Thirty Insurgents Killed in Rakhine Clashes, Myanmar Police Chief Says

myanmar-pressconf-oct172016.jpg Myanmar's national police chief Zaw Win speaks to reporters in Naypyidaw, Oct. 17, 2016.

Clashes between government forces and members of an Islamic terror group in northwestern Myanmar’s troubled Rakhine state over the last week have left at least 30 fighters dead, the country’s top police officer said on Monday.

“We now have 30 insurgents dead and 29 captured alive,” national police chief Zaw Win told reporters in the former capital Naypyidaw on Oct. 17.

It was not immediately clear how many of that number were killed in initial attacks by Muslim fighters on three Myanmar border posts near Bangladesh on Oct. 9, and how many were killed in follow-up operations as police conducted house-to-house security sweeps.

Last week’s raids, in which nine border officers and eight attackers died, later triggered further clashes as soldiers and police carried out searches of Muslim neighborhoods in Maungdaw township, where they were confronted by residents armed with guns, swords, and knives.

At least four Muslims were killed during security operations on Oct. 10, according to earlier reports.

Also speaking to reporters on Monday, Myanmar Information Minister Pe Myint said that anyone found to have taken part in the fighting would be dealt with “according to law.”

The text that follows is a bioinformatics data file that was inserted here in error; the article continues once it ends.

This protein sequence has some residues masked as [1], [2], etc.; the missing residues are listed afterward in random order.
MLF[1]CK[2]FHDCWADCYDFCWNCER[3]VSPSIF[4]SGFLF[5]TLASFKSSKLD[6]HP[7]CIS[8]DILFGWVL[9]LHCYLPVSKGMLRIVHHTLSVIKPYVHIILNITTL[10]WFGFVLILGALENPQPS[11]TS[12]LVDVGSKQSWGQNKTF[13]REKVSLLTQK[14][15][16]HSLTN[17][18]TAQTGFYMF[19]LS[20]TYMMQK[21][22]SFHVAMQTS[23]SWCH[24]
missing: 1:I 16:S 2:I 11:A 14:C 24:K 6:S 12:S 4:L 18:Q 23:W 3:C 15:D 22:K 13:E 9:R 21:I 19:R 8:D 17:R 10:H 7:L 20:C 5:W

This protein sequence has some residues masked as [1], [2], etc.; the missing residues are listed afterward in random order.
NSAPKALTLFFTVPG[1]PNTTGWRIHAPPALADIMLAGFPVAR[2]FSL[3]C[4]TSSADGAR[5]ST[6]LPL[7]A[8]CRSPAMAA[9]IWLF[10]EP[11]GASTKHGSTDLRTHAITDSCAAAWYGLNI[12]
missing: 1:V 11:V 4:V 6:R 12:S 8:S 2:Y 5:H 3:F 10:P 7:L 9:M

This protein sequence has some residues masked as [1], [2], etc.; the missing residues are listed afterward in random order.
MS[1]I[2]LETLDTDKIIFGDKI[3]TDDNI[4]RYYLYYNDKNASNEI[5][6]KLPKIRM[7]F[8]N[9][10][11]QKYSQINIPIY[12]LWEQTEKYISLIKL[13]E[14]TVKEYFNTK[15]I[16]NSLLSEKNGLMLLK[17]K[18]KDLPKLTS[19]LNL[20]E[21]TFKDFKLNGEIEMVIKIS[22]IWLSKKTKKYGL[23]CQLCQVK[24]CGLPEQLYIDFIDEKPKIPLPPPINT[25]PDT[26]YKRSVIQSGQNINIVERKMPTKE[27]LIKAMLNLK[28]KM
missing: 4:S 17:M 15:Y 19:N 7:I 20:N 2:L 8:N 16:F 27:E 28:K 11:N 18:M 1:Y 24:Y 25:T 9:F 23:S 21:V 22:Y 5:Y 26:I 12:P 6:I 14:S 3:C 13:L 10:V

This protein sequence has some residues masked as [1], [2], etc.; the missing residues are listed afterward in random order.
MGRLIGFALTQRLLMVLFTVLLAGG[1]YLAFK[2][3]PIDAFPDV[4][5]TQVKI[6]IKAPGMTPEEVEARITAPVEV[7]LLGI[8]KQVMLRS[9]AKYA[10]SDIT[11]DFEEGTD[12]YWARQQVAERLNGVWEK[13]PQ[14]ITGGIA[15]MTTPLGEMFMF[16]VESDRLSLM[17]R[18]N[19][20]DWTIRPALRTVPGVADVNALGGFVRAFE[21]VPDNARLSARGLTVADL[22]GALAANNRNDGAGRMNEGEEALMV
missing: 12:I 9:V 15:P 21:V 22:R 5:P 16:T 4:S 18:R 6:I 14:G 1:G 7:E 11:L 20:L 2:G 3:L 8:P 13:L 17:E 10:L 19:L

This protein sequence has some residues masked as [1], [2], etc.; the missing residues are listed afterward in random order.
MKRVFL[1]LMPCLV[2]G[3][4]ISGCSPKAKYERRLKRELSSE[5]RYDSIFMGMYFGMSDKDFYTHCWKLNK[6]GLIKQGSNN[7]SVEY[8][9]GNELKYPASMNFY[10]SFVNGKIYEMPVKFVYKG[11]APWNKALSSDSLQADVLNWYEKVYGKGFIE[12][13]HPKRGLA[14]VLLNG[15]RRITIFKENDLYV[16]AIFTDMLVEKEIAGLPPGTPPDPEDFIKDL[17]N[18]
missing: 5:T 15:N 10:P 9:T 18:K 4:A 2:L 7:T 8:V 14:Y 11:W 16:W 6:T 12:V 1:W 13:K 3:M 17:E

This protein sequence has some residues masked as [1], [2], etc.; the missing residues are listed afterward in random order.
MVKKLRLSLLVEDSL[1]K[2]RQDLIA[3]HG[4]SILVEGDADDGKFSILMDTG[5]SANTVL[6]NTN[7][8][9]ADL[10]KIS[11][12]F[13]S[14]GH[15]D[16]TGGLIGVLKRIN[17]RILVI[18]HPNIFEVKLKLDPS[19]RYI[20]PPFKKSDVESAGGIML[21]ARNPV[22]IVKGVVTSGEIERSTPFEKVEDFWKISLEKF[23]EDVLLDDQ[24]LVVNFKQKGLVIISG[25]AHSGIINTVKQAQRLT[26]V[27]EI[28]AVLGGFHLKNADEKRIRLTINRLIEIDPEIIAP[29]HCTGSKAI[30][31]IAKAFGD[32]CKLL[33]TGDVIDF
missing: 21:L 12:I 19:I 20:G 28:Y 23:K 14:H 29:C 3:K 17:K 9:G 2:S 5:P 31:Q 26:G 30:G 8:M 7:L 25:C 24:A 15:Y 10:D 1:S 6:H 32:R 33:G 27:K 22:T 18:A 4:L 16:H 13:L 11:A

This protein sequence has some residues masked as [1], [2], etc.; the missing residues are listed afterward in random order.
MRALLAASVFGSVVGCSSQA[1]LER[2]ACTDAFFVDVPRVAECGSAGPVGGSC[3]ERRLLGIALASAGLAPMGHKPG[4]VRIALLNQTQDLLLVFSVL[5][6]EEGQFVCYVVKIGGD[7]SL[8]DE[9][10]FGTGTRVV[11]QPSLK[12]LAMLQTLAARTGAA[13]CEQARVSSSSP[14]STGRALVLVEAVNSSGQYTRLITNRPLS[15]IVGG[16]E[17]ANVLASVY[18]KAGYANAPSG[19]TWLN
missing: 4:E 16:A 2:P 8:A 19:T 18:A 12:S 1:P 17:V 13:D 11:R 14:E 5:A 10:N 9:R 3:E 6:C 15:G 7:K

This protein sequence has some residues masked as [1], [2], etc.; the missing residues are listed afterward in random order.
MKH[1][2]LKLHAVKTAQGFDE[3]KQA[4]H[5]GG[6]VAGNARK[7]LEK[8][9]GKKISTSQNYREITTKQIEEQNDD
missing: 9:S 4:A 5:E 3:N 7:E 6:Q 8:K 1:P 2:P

“We will take action against anyone involved in these attacks according to Myanmar’s laws and international law,” he said.

“All villages in the area of the attacks should enjoy rule of law and be governed by regular administrative mechanisms.  We should also have more money in the [national] budget go toward building a more secure fence between Myanmar and Bangladesh,” he said.

'Extremist, violent ideology'

Interrogations of captured attackers have revealed that the Oct. 9 attacks were carried out by Aqa Mul Mujahidin, an Islamic organization active in Muslim-majority Maungdaw, according to a statement issued last week by the office of Myanmar’s president Htin Kyaw.

"The attacks in Maungdaw were intended to promote extremist violent ideology among the majority Muslim population in the area," the statement said.

The government of Bangladesh is now in regular contact with Myanmar authorities, U Kyaw Tint Swe, a representative of Myanmar’s Ministry of Foreign Affairs, told reporters on Monday.

“They have said they will support us in whatever we need [regarding security on the border],” he said.

Civil society organizations in Myanmar have meanwhile urged authorities in Rakhine state to set up safe housing for the more than 2,000 Rakhine residents displaced by the fighting in Maungdaw.

Over 600 are now staying in the state capital Sittwe, with another 500 camped outside Maungdaw and over a thousand in Buthidaung township.

“If they are now so far away from their homes, it will be difficult for them to return,” CSO representative Than Tun told RFA’s Myanmar Service on Monday.  “That is why we have urged that camps be set up near Maungdaw for all IDPs [internally displaced persons].”

Also speaking to RFA, Saw Nu Phyu, a resident of Aungmingalar Village in Maungdaw, voiced reluctance to return.

“If there is danger in our village, we will not go home,” he said.

Reported by Win Naung Toe and Min Thein Aung for RFA’s Myanmar Service. Translated by Khet Mar. Written in English by Richard Finney.


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